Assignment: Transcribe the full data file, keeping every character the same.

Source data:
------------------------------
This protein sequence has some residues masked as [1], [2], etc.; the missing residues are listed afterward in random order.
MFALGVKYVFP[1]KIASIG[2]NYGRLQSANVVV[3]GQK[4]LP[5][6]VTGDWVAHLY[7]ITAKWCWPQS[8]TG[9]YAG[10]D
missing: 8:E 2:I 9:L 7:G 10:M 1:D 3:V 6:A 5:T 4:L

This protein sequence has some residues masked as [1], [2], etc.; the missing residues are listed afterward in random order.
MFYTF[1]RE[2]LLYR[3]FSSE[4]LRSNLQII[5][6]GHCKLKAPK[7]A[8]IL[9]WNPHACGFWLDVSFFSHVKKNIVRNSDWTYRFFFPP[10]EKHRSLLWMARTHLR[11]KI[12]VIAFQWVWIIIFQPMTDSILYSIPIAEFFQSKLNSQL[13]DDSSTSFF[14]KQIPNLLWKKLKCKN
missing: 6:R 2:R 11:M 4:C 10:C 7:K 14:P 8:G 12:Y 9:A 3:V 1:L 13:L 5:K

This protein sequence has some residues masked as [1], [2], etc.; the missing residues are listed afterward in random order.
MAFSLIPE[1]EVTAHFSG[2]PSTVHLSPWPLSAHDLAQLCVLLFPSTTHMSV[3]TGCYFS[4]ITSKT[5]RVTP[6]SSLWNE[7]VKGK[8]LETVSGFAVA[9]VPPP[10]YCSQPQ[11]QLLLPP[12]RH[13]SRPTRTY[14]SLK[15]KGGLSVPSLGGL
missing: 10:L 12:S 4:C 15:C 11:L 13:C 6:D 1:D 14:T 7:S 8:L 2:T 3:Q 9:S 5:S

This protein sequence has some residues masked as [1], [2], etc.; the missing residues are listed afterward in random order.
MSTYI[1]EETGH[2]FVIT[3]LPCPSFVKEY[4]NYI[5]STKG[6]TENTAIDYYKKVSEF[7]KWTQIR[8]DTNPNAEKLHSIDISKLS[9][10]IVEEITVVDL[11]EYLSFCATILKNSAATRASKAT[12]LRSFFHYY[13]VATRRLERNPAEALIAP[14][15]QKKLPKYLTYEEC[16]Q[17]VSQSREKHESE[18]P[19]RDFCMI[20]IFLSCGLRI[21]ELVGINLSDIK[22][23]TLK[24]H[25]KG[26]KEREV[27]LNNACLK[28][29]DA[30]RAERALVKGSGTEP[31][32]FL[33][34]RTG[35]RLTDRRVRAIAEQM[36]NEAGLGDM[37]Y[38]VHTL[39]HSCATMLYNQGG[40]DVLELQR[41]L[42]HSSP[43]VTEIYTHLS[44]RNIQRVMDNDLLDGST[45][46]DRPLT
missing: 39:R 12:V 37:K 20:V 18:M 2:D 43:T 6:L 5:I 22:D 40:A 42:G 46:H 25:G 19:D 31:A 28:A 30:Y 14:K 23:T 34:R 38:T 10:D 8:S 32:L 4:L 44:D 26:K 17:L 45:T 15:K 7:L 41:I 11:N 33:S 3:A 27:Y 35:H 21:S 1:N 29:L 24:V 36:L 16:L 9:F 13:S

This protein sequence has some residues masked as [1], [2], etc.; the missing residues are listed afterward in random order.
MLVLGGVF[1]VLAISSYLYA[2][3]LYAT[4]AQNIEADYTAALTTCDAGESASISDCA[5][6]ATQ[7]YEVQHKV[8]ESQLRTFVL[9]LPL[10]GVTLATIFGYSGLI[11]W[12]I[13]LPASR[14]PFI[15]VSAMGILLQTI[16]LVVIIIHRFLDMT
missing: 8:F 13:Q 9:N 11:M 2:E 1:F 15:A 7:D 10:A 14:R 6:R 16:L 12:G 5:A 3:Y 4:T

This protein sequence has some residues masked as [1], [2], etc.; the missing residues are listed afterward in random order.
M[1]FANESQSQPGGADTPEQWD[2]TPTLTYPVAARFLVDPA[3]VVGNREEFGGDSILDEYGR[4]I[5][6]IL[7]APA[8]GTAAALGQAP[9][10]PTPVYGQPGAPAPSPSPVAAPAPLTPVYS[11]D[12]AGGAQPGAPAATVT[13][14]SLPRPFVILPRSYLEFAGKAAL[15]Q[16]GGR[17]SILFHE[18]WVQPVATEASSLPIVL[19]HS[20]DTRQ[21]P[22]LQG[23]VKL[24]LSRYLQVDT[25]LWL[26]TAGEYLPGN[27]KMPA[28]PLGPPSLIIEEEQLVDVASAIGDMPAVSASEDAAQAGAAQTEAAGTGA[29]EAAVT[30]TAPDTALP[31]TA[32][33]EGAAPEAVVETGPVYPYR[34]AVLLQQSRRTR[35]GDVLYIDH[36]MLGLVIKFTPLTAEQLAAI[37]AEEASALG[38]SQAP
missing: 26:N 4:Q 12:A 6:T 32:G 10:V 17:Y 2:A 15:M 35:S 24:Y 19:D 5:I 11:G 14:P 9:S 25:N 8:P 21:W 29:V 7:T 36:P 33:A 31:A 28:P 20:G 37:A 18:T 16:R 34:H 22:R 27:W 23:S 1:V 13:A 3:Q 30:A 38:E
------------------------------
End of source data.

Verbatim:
This protein sequence has some residues masked as [1], [2], etc.; the missing residues are listed afterward in random order.
MFALGVKYVFP[1]KIASIG[2]NYGRLQSANVVV[3]GQK[4]LP[5][6]VTGDWVAHLY[7]ITAKWCWPQS[8]TG[9]YAG[10]D
missing: 8:E 2:I 9:L 7:G 10:M 1:D 3:V 6:A 5:T 4:L

This protein sequence has some residues masked as [1], [2], etc.; the missing residues are listed afterward in random order.
MFYTF[1]RE[2]LLYR[3]FSSE[4]LRSNLQII[5][6]GHCKLKAPK[7]A[8]IL[9]WNPHACGFWLDVSFFSHVKKNIVRNSDWTYRFFFPP[10]EKHRSLLWMARTHLR[11]KI[12]VIAFQWVWIIIFQPMTDSILYSIPIAEFFQSKLNSQL[13]DDSSTSFF[14]KQIPNLLWKKLKCKN
missing: 6:R 2:R 11:M 4:C 10:C 7:K 14:P 8:G 12:Y 9:A 3:V 1:L 13:L 5:K

This protein sequence has some residues masked as [1], [2], etc.; the missing residues are listed afterward in random order.
MAFSLIPE[1]EVTAHFSG[2]PSTVHLSPWPLSAHDLAQLCVLLFPSTTHMSV[3]TGCYFS[4]ITSKT[5]RVTP[6]SSLWNE[7]VKGK[8]LETVSGFAVA[9]VPPP[10]YCSQPQ[11]QLLLPP[12]RH[13]SRPTRTY[14]SLK[15]KGGLSVPSLGGL
missing: 10:L 12:S 4:C 15:C 11:L 13:C 6:D 1:D 14:T 7:S 8:L 2:T 3:Q 9:S 5:S

This protein sequence has some residues masked as [1], [2], etc.; the missing residues are listed afterward in random order.
MSTYI[1]EETGH[2]FVIT[3]LPCPSFVKEY[4]NYI[5]STKG[6]TENTAIDYYKKVSEF[7]KWTQIR[8]DTNPNAEKLHSIDISKLS[9][10]IVEEITVVDL[11]EYLSFCATILKNSAATRASKAT[12]LRSFFHYY[13]VATRRLERNPAEALIAP[14][15]QKKLPKYLTYEEC[16]Q[17]VSQSREKHESE[18]P[19]RDFCMI[20]IFLSCGLRI[21]ELVGINLSDIK[22][23]TLK[24]H[25]KG[26]KEREV[27]LNNACLK[28][29]DA[30]RAERALVKGSGTEP[31][32]FL[33][34]RTG[35]RLTDRRVRAIAEQM[36]NEAGLGDM[37]Y[38]VHTL[39]HSCATMLYNQGG[40]DVLELQR[41]L[42]HSSP[43]VTEIYTHLS[44]RNIQRVMDNDLLDGST[45][46]DRPLT
missing: 39:R 12:V 37:K 20:V 18:M 2:D 43:T 6:L 5:I 22:D 40:A 42:G 46:H 25:G 19:D 31:A 28:A 30:Y 14:K 23:T 34:R 38:T 10:D 8:S 32:L 4:L 44:D 26:K 17:L 45:T 15:K 7:L 41:I 11:N 33:S 3:A 27:Y 35:H 21:S 1:N 29:L 24:V 36:L 16:L 9:F 13:S

This protein sequence has some residues masked as [1], [2], etc.; the missing residues are listed afterward in random order.
MLVLGGVF[1]VLAISSYLYA[2][3]LYAT[4]AQNIEADYTAALTTCDAGESASISDCA[5][6]ATQ[7]YEVQHKV[8]ESQLRTFVL[9]LPL[10]GVTLATIFGYSGLI[11]W[12]I[13]LPASR[14]PFI[15]VSAMGILLQTI[16]LVVIIIHRFLDMT
missing: 8:F 13:Q 9:N 11:M 2:E 1:F 15:A 7:D 10:A 14:R 6:R 16:L 12:G 5:A 3:Y 4:T

This protein sequence has some residues masked as [1], [2], etc.; the missing residues are listed afterward in random order.
M[1]FANESQSQPGGADTPEQWD[2]TPTLTYPVAARFLVDPA[3]VVGNREEFGGDSILDEYGR[4]I[5][6]IL[7]APA[8]GTAAALGQAP[9][10]PTPVYGQPGAPAPSPSPVAAPAPLTPVYS[11]D[12]AGGAQPGAPAATVT[13][14]SLPRPFVILPRSYLEFAGKAAL[15]Q[16]GGR[17]SILFHE[18]WVQPVATEASSLPIVL[19]HS[20]DTRQ[21]P[22]LQG[23]VKL[24]LSRYLQVDT[25]LWL[26]TAGEYLPGN[27]KMPA[28]PLGPPSLIIEEEQLVDVASAIGDMPAVSASEDAAQAGAAQTEAAGTGA[29]EAAVT[30]TAPDTALP[31]TA[32][33]EGAAPEAVVETGPVYPYR[34]AVLLQQSRRTR[35]GDVLYIDH[36]MLGLVIKFTPLTAEQLAAI[37]AEEASALG[38]SQAP
missing: 26:N 4:Q 12:A 6:T 32:G 10:V 17:Y 2:A 15:M 35:S 24:Y 19:D 5:I 11:G 14:P 9:S 25:N 8:P 21:W 29:V 7:T 36:P 33:A 31:A 28:P 20:G 37:A 18:T 16:R 34:H 22:R 27:W 23:S 1:V 13:A 3:Q 30:A 38:E